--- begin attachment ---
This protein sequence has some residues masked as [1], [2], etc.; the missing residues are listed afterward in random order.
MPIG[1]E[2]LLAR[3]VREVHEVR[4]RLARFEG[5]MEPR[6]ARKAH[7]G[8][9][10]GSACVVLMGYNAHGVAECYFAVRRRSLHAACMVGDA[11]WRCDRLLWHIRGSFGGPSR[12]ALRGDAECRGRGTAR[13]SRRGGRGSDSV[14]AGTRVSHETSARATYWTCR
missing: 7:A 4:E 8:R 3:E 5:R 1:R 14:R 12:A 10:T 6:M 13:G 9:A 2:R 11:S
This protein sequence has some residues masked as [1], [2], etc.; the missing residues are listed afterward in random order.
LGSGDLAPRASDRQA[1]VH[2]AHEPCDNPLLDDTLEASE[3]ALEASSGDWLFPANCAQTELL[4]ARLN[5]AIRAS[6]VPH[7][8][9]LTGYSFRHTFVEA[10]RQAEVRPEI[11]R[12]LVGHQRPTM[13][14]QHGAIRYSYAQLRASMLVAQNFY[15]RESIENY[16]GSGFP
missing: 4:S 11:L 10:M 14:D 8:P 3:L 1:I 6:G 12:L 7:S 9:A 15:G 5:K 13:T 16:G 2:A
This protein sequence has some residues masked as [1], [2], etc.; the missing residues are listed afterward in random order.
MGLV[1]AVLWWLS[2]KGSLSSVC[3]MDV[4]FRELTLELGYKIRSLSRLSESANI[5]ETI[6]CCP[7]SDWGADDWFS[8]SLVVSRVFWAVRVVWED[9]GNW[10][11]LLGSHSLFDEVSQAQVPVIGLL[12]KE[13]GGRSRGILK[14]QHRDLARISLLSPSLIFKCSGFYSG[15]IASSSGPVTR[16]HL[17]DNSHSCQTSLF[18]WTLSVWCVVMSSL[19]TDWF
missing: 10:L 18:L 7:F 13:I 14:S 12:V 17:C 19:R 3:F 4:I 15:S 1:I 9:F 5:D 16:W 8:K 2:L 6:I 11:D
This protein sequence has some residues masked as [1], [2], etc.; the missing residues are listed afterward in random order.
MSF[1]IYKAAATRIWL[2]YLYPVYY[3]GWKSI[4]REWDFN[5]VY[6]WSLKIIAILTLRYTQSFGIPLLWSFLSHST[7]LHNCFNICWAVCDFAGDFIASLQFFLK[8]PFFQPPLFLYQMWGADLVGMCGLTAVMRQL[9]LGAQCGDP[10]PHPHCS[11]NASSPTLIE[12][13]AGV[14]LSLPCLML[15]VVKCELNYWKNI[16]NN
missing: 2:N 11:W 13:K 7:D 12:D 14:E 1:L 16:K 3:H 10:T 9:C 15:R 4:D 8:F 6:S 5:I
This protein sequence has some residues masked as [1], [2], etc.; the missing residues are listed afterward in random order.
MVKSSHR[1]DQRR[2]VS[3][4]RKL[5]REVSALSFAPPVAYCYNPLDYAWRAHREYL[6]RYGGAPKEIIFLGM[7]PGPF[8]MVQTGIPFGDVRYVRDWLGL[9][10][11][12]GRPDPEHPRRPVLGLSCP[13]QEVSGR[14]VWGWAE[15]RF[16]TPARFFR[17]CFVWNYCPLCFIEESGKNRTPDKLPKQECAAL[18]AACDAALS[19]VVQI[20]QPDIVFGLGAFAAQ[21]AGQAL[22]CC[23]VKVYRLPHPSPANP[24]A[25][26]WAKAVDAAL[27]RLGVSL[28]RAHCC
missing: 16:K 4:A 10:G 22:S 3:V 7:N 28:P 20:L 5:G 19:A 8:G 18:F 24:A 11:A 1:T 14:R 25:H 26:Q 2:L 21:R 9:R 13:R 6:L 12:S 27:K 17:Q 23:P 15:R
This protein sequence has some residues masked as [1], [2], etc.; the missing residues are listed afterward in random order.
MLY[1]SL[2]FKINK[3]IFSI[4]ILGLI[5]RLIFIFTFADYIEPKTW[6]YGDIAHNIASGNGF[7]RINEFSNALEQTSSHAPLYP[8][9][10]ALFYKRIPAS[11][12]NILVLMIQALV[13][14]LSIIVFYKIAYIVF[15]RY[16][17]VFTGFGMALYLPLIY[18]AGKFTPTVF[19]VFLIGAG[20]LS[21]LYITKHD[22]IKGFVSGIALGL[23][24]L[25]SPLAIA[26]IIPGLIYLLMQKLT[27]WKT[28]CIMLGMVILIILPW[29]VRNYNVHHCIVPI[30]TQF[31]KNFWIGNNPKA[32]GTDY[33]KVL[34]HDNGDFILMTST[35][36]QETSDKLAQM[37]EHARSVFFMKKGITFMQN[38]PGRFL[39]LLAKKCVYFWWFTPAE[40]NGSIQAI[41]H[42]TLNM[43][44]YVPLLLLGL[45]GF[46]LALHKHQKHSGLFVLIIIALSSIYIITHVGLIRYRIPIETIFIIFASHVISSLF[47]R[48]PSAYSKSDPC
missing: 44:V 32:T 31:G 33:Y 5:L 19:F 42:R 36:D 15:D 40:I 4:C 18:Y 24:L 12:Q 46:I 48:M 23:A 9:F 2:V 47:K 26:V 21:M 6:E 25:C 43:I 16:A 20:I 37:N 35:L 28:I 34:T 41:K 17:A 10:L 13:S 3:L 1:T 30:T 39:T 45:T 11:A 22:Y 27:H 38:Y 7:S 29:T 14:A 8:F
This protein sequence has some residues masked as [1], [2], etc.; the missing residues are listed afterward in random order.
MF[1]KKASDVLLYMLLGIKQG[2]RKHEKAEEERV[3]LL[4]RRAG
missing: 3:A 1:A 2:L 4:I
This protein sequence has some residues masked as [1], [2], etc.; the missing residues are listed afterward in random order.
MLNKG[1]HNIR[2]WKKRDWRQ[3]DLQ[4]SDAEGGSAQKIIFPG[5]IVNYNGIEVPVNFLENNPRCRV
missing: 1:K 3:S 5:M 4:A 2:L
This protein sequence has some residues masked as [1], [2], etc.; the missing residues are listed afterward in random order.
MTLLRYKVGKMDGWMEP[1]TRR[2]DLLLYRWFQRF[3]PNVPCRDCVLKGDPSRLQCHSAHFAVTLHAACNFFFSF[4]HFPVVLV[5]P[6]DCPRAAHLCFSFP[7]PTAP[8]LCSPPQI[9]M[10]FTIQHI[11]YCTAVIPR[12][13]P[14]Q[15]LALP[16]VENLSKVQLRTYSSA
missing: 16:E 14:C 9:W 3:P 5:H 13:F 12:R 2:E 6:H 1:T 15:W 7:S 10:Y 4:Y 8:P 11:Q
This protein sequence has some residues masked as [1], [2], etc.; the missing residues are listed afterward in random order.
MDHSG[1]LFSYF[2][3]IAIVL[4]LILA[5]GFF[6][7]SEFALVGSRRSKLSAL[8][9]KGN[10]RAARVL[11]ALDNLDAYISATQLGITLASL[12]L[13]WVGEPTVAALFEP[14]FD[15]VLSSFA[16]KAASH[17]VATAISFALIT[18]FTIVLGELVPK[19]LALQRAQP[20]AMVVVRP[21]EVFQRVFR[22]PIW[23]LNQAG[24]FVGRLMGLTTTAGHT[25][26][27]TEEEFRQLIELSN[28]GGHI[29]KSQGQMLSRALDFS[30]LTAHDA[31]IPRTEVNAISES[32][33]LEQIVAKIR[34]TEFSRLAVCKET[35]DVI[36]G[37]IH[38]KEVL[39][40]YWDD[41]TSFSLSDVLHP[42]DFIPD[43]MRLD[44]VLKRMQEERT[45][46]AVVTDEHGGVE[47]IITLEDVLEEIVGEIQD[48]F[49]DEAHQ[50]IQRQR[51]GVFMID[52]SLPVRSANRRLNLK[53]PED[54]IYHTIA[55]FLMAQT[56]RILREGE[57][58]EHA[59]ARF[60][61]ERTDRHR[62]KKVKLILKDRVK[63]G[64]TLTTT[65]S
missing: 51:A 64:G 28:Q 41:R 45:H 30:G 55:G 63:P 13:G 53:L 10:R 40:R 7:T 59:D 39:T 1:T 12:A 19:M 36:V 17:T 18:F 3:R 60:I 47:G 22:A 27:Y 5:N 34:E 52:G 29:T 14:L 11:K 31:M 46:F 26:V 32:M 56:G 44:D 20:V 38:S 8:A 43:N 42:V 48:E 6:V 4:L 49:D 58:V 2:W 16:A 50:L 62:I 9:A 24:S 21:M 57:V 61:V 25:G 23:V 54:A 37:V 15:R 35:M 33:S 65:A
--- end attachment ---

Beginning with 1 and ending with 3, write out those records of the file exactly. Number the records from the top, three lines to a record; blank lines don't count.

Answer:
This protein sequence has some residues masked as [1], [2], etc.; the missing residues are listed afterward in random order.
MPIG[1]E[2]LLAR[3]VREVHEVR[4]RLARFEG[5]MEPR[6]ARKAH[7]G[8][9][10]GSACVVLMGYNAHGVAECYFAVRRRSLHAACMVGDA[11]WRCDRLLWHIRGSFGGPSR[12]ALRGDAECRGRGTAR[13]SRRGGRGSDSV[14]AGTRVSHETSARATYWTCR
missing: 7:A 4:E 8:R 3:E 5:R 1:R 14:R 12:A 10:T 6:M 13:G 9:A 2:R 11:S
This protein sequence has some residues masked as [1], [2], etc.; the missing residues are listed afterward in random order.
LGSGDLAPRASDRQA[1]VH[2]AHEPCDNPLLDDTLEASE[3]ALEASSGDWLFPANCAQTELL[4]ARLN[5]AIRAS[6]VPH[7][8][9]LTGYSFRHTFVEA[10]RQAEVRPEI[11]R[12]LVGHQRPTM[13][14]QHGAIRYSYAQLRASMLVAQNFY[15]RESIENY[16]GSGFP
missing: 4:S 11:L 10:M 14:D 8:P 3:L 1:I 6:G 12:L 7:S 9:A 15:G 5:K 13:T 16:G 2:A
This protein sequence has some residues masked as [1], [2], etc.; the missing residues are listed afterward in random order.
MGLV[1]AVLWWLS[2]KGSLSSVC[3]MDV[4]FRELTLELGYKIRSLSRLSESANI[5]ETI[6]CCP[7]SDWGADDWFS[8]SLVVSRVFWAVRVVWED[9]GNW[10][11]LLGSHSLFDEVSQAQVPVIGLL[12]KE[13]GGRSRGILK[14]QHRDLARISLLSPSLIFKCSGFYSG[15]IASSSGPVTR[16]HL[17]DNSHSCQTSLF[18]WTLSVWCVVMSSL[19]TDWF
missing: 10:L 18:L 7:F 13:I 14:S 12:V 17:C 19:R 3:F 4:I 15:S 1:I 9:F 5:D 16:W 8:K 2:L 6:I 11:D